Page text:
As we get older the fragility of our elderly loved ones – our parents and grandparents – become increasingly more prevalent. Growing up they were our pillars, the people we looked up to, our strength in time of need and our confidants when we needed advice. Many of us paint them in the picture of our childhood, and don’t always see the ageing of their bodies and minds – or at least many won’t acknowledge it to themselves – as it happens.
In those situations, it sometimes feels as though dementia has creeped up on you, and all of a sudden, your loved one needs more help than you are able to provide.
Identifying The Symptoms Of Alzheimer’s Disease
The early on-set symptoms are not always easy to decipher between whether they are normal signs of ageing or truly a form of dementia or Alzheimer’s disease. Alzheimer’s is a brain disease that causes a slow decline in memory, thinking and reasoning skills.
Here are 10 possible warning signs and symptoms.
- Memory loss – We all have those moments where we forgot where we placed our keys, but when memory loss starts disrupting your daily life, it could be a symptom of Alzheimer’s. Such events could include anything from forgetting important events to asking the same question repeatedly.
- Challenges in planning or solving problems – Occasional errors when managing finances or household bills are normal, but when errors lead to altogether forgetting to pay bills, or even the inability to follow a familiar recipe, it could be a sign that something is amiss.
- Difficulty completing familiar tasks – This could be anything from how to use the microwave or TV to compiling a grocery list, or getting lost driving to a familiar location.
- Confusion with time or place – This is more than arriving for an event a week late that you had mistakenly diarised in your calendar. People with Alzheimer’s can lose track of seasons, days or the passage of time. They may have trouble with understanding something if it is not happening immediately, or forget how they got somewhere.
- Trouble understanding spatial relationships – Vision usually deteriorates over time or due to cataracts, but with Alzheimer’s it could lead to difficulty with balance or trouble reading, judging distance or determining colour or contrast.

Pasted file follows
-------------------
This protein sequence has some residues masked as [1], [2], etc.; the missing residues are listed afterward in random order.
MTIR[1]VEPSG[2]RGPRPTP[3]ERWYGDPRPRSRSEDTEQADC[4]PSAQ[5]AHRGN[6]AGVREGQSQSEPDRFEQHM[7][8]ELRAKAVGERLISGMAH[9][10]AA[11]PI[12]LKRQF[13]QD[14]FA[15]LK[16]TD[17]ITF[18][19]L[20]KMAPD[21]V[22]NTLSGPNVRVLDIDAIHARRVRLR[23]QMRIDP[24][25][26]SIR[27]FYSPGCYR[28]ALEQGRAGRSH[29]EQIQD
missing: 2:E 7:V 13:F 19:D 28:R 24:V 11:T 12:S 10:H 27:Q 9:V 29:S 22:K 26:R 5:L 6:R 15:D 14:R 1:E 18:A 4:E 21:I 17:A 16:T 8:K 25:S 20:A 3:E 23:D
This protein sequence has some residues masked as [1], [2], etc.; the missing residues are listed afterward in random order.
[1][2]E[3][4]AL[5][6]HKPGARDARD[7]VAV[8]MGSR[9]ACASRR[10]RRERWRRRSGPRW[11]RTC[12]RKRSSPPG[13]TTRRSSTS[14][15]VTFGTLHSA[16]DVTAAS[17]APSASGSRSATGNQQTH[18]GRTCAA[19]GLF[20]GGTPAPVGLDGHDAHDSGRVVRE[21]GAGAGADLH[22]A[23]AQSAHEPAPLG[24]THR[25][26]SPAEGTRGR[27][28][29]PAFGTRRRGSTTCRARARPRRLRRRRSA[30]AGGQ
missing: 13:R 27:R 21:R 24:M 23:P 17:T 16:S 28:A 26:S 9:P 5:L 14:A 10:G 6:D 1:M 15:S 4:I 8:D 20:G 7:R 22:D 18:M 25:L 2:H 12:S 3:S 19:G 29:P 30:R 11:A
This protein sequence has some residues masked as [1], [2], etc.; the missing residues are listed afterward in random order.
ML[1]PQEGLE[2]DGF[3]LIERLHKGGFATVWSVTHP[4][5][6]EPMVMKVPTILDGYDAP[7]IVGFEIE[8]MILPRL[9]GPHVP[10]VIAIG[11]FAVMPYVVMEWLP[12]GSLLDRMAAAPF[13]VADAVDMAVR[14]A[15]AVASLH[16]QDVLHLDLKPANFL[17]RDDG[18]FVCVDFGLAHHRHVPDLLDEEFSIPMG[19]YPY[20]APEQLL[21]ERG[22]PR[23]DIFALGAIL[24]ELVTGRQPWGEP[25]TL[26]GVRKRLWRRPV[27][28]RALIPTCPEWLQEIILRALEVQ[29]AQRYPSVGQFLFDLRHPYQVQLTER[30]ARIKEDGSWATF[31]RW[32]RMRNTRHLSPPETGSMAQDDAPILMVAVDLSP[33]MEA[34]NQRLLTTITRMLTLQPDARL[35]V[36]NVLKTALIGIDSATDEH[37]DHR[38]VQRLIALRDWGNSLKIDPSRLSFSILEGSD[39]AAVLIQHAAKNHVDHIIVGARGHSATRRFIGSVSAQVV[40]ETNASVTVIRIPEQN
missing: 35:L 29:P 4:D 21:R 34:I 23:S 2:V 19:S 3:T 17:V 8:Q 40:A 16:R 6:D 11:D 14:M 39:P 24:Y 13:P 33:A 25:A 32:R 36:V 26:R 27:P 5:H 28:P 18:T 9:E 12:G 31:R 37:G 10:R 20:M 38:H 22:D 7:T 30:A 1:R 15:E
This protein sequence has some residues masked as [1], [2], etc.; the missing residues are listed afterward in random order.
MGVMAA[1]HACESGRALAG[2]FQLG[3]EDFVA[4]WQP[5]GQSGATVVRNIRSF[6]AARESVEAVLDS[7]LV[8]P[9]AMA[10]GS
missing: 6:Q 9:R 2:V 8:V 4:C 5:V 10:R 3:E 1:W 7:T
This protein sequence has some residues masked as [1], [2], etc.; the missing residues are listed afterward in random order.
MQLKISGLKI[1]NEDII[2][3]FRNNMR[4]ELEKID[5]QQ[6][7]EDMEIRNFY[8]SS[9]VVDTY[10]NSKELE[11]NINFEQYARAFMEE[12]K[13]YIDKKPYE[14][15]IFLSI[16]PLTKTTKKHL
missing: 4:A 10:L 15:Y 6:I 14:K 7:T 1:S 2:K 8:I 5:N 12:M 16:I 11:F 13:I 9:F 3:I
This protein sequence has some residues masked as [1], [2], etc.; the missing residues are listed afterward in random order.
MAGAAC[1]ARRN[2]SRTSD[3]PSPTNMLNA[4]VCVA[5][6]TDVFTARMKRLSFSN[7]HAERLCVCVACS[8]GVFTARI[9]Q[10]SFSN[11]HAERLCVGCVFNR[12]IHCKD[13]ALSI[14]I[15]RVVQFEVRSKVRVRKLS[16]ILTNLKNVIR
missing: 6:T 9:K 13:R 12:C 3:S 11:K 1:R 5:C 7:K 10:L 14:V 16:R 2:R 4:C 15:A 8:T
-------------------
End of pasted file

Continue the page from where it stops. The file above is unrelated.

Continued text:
- New problems with words in speaking or writing – Not to be confused with trouble finding the right word, but more so about trouble following or joining a conversation. People that may have Alzheimer’s may stop in the middle of telling a story, repeat themselves, or even jump into your story with something completely unrelated. They may have trouble with vocabulary, have trouble naming a familiar object, or use the wrong name to identify it.
- Misplacing things or losing the ability to retrace steps – This goes far beyond not finding that set of car keys or wallet. A person with Alzheimer’s may put things in unusual places and may accuse others of stealing it when they can’t locate it.
- Decreased or poor judgement – They may use poor judgement when dealing with money, or pay less attention to grooming and personal hygiene.
- Withdrawal from work or social activities – As one of the symptoms is difficulty in following conversations, a result could be that they withdraw from social activities or engagements.
- Changes in mood or personality – Persons with Alzheimer’s may be easily upset at home, with friends or when out of their comfort zone. This is more than just about having their routine upset. Typical emotions they could show are that of being confused, suspicious, depressed, fearful, anxious or angry.
Where To Start
If you notice one or more of these signs, it can be difficult to know what to do. It’s natural to feel uncertain or nervous, but it is important to take action to figure out what is going on.
The first step is to have your loved one evaluated by a doctor. With early detection, some of the symptoms could be relieved through treatments.
What Are Your Options
It is important to research and understand your options should your loved one be identified as being in the later stages of Alzheimer’s and no longer able to take care of themselves.
There are many specialist assistance options for Alzheimer’s patients. The treatment of Alzheimer’s and dementia require special dementia care staff, as well as the activities specially tailored to those suffering cognitive decline.
The more specialised the facility is to care for your loved one, the more at ease they will feel in their environment, and the more engaged they will become in their activities.
Livewell has been built and developed from the ground up to provide the ideal environment for providing specialist Alzheimer’s care and support to people with dementia. Every individual dementia carer has been specially trained to work with and treat people who suffer from cognitive decline and receive constant training to keep their knowledge of the disease and how to treat it up to date. Livewell offers patients access to an extensive team of experts in their fields of neuropsychology and occupational therapy.
That is what sets Livewell apart from retirement homes, but what really sets us apart from other memory care facilities is our individualised care.
Choosing the right care home for your loved one with dementia is not easy and there are many factors that play a role. Livewell Village is a specialised dementia and Alzheimer facility in South Africa with qualified and trained nursing and care staff providing round the clock care to their residents. If you need help deciding on what is best for your loved one, speak to one of our trained family advisors today.